n Management Dynamics : Journal of the Southern African Institute for Management Scientists - Entrepreneurial attributes and intentions : perceptions of South African business science students
|Article Title||Entrepreneurial attributes and intentions : perceptions of South African business science students|
|© Publisher:||Southern African Institute for Management Scientists (SAIMS)|
|Journal||Management Dynamics : Journal of the Southern African Institute for Management Scientists|
|Affiliations||1 Nelson Mandela Metropolitan University, 2 Nelson Mandela Metropolitan University and 3 Stellenbosch University|
|Publication Date||Jan 2012|
|Pages||17 - 32|
Despite the importance of entrepreneurship to the economy, entrepreneurial activity rates in South Africa are low in comparison to those of other countries. In an attempt to understand the underlying factors contributing to these low levels of entrepreneurial activity, this study focuses on the extent to which South African business science students have the entrepreneurial attributes generally associated with entrepreneurial behaviour, and whether having these attributes is associated with their entrepreneurial intentions.
The sample consisted of undergraduate business science students conveniently selected from three South African universities. A measuring instrument was distributed and 447 usable questionnaires were returned. The validity of the measuring instrument was assessed by means of a factor analysis, and its reliability by calculating Cronbach alpha coefficients. Inferential statistics were used to assess whether the mean scores for the entrepreneurial attributes under investigation reported by students with entrepreneurial intentions differed significantly from those reported by other students.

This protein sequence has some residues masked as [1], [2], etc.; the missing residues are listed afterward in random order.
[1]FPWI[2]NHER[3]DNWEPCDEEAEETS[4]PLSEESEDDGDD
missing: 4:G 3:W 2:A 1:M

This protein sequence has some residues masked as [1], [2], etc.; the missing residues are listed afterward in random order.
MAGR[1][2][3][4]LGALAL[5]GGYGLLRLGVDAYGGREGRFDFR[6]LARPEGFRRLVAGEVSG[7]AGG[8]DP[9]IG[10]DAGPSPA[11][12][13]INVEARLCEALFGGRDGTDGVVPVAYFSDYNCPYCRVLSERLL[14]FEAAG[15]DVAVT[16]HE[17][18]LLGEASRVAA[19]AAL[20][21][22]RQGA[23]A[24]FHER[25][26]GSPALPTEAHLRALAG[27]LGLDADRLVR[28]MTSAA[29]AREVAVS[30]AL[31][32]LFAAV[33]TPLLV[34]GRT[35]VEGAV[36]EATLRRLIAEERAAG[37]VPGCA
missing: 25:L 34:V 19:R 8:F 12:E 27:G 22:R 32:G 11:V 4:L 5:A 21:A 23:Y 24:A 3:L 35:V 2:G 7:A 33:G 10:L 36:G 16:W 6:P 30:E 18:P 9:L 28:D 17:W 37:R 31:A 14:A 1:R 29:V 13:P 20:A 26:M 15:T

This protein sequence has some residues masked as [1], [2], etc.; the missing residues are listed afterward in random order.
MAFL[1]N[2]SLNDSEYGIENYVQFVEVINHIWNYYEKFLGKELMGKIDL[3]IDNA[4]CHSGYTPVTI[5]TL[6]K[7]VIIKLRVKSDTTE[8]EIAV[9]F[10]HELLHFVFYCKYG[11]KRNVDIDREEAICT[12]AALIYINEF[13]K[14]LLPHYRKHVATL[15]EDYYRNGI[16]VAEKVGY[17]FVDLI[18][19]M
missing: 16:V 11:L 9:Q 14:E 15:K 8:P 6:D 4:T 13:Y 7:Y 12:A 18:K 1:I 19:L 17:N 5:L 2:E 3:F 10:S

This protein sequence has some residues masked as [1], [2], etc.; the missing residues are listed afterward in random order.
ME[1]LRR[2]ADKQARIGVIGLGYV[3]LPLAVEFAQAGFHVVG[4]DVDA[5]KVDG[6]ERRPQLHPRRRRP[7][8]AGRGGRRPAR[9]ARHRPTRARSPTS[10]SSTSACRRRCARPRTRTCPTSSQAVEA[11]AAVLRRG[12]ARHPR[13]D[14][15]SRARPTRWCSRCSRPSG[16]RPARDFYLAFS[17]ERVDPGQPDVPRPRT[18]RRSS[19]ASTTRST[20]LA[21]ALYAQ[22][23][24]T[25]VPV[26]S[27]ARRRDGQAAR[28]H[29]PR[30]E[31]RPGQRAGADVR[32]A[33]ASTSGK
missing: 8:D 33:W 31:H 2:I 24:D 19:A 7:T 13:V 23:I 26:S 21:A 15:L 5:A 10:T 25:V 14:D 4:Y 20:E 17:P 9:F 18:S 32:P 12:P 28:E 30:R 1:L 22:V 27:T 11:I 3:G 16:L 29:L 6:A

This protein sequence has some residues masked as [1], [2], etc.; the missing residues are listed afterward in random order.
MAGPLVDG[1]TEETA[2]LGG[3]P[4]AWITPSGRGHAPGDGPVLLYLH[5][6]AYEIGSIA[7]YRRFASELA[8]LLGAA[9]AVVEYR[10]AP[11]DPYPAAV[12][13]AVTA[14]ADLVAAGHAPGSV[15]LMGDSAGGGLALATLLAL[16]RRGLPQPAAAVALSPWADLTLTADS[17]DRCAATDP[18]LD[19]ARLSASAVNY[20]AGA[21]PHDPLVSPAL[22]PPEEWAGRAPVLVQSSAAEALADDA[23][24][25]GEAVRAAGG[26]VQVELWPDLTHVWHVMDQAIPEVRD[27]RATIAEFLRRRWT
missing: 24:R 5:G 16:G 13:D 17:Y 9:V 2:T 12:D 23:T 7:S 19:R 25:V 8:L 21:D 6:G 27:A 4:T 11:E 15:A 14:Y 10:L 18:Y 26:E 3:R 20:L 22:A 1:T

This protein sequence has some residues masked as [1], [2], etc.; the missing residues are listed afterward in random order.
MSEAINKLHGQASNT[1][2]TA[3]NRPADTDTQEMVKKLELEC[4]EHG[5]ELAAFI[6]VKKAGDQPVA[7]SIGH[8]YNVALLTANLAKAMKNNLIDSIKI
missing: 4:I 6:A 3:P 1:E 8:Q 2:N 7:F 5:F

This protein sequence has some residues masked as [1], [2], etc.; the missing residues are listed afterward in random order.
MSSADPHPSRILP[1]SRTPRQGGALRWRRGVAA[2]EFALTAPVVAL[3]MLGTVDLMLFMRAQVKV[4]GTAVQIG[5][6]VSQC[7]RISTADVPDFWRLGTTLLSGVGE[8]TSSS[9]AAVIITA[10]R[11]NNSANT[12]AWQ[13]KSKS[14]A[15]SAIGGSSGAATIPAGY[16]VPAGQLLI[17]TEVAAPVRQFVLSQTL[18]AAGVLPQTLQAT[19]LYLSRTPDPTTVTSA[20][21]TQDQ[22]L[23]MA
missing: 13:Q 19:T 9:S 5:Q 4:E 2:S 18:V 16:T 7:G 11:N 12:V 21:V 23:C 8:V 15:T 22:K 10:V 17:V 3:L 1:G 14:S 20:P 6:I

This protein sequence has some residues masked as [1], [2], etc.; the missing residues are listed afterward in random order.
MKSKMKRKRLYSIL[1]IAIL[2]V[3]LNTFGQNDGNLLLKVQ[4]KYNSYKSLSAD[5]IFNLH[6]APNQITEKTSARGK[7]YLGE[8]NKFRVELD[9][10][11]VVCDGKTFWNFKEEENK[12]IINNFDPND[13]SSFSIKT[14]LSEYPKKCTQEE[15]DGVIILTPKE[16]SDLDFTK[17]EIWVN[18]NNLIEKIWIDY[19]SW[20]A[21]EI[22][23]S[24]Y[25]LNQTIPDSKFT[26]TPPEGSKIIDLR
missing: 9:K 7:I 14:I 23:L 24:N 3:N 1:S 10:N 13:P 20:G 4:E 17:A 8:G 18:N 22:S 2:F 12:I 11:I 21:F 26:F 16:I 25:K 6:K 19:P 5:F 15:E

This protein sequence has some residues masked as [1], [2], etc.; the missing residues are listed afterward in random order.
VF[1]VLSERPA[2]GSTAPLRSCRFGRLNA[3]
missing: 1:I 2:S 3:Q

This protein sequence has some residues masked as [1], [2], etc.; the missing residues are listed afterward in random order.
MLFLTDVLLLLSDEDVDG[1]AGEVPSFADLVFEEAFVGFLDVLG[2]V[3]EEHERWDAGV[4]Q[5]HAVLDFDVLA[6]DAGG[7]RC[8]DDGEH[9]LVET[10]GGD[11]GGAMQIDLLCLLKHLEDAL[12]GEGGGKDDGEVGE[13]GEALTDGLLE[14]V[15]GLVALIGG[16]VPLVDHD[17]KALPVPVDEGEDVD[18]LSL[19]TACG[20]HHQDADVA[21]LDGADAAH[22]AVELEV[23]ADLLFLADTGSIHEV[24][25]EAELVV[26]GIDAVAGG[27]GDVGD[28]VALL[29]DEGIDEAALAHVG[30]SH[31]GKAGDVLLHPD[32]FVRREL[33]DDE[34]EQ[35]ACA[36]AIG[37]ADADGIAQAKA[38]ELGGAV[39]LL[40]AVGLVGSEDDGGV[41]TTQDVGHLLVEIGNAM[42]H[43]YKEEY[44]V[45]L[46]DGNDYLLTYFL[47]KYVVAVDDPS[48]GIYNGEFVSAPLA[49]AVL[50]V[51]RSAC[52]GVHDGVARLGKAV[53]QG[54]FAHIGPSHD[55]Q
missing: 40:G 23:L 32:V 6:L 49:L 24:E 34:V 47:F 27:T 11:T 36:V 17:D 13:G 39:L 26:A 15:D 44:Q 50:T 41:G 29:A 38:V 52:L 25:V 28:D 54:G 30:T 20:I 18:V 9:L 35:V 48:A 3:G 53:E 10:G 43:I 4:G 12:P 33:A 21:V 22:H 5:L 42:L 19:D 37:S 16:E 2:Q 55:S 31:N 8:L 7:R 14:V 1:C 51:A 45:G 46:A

The findings show that the attributes more likely to be found in students exhibiting entrepreneurial intentions are: knowledge-seeking*, continuous learning*, business knowledge, planning and perseverance, communication ability*, initiative and responsibility*, creativity and flexibility, high energy level, financial proficiency* and persuasion and networking. Several of these attributes (marked with an asterisk) were, however, ranked as 'least developed' by students both with and without entrepreneurial intentions.
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